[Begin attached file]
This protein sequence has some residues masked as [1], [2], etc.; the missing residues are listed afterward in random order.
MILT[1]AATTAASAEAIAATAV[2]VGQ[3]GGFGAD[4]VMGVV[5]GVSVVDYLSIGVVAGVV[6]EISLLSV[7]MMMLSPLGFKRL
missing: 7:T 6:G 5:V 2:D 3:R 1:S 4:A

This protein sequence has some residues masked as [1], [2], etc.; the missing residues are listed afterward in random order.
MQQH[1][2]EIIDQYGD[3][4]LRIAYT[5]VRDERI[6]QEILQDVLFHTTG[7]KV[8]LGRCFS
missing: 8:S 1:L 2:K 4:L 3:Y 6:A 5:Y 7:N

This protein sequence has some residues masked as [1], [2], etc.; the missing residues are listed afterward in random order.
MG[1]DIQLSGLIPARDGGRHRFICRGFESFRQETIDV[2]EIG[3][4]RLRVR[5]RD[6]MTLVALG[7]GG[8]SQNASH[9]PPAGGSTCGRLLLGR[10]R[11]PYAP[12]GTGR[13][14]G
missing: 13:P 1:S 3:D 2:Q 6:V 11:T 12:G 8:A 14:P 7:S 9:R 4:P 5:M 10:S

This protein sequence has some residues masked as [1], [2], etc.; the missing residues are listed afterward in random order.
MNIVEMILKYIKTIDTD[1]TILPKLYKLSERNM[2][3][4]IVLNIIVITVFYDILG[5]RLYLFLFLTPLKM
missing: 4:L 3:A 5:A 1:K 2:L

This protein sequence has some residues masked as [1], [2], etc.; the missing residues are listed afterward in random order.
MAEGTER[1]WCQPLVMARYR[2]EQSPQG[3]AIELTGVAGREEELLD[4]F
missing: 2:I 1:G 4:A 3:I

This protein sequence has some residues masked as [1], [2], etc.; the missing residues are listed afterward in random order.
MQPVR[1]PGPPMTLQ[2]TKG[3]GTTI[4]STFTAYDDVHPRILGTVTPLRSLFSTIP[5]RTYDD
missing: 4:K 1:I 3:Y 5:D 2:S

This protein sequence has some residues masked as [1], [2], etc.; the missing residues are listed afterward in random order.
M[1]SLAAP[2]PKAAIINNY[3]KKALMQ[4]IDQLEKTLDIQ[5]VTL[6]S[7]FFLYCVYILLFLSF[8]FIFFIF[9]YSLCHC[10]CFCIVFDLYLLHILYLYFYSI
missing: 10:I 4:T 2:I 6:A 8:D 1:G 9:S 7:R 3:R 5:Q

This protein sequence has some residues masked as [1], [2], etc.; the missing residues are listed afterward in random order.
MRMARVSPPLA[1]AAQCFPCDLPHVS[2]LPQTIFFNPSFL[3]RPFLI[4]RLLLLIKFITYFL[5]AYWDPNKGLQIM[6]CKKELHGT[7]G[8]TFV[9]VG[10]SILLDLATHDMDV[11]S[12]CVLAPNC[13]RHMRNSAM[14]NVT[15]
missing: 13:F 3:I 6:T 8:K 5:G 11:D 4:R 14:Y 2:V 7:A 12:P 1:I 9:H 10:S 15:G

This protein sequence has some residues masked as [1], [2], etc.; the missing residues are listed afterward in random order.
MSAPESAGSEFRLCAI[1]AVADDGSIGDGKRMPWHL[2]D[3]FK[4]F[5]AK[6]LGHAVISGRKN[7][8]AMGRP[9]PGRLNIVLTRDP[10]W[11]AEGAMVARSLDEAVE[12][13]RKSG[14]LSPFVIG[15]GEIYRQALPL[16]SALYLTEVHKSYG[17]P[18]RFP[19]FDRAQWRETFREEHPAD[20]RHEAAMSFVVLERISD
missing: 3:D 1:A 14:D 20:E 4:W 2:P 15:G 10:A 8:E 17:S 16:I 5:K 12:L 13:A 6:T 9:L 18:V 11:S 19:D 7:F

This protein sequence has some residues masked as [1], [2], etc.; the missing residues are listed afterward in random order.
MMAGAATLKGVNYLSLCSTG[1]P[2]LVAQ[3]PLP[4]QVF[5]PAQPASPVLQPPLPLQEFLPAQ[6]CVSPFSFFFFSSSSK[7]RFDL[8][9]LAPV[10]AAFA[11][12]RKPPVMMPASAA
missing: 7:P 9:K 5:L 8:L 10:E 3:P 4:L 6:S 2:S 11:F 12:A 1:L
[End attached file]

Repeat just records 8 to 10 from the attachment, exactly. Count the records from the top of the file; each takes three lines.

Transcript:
This protein sequence has some residues masked as [1], [2], etc.; the missing residues are listed afterward in random order.
MRMARVSPPLA[1]AAQCFPCDLPHVS[2]LPQTIFFNPSFL[3]RPFLI[4]RLLLLIKFITYFL[5]AYWDPNKGLQIM[6]CKKELHGT[7]G[8]TFV[9]VG[10]SILLDLATHDMDV[11]S[12]CVLAPNC[13]RHMRNSAM[14]NVT[15]
missing: 13:F 3:I 6:T 8:K 5:G 11:D 4:R 14:Y 2:V 7:A 12:P 1:I 9:H 10:S 15:G

This protein sequence has some residues masked as [1], [2], etc.; the missing residues are listed afterward in random order.
MSAPESAGSEFRLCAI[1]AVADDGSIGDGKRMPWHL[2]D[3]FK[4]F[5]AK[6]LGHAVISGRKN[7][8]AMGRP[9]PGRLNIVLTRDP[10]W[11]AEGAMVARSLDEAVE[12][13]RKSG[14]LSPFVIG[15]GEIYRQALPL[16]SALYLTEVHKSYG[17]P[18]RFP[19]FDRAQWRETFREEHPAD[20]RHEAAMSFVVLERISD
missing: 3:D 1:A 14:D 20:E 4:W 2:P 15:G 10:A 8:E 17:S 16:I 5:K 12:L 13:A 6:T 9:L 18:V 11:S 19:D 7:F

This protein sequence has some residues masked as [1], [2], etc.; the missing residues are listed afterward in random order.
MMAGAATLKGVNYLSLCSTG[1]P[2]LVAQ[3]PLP[4]QVF[5]PAQPASPVLQPPLPLQEFLPAQ[6]CVSPFSFFFFSSSSK[7]RFDL[8][9]LAPV[10]AAFA[11][12]RKPPVMMPASAA
missing: 7:P 9:K 5:L 8:L 10:E 3:P 4:L 6:S 2:S 11:F 12:A 1:L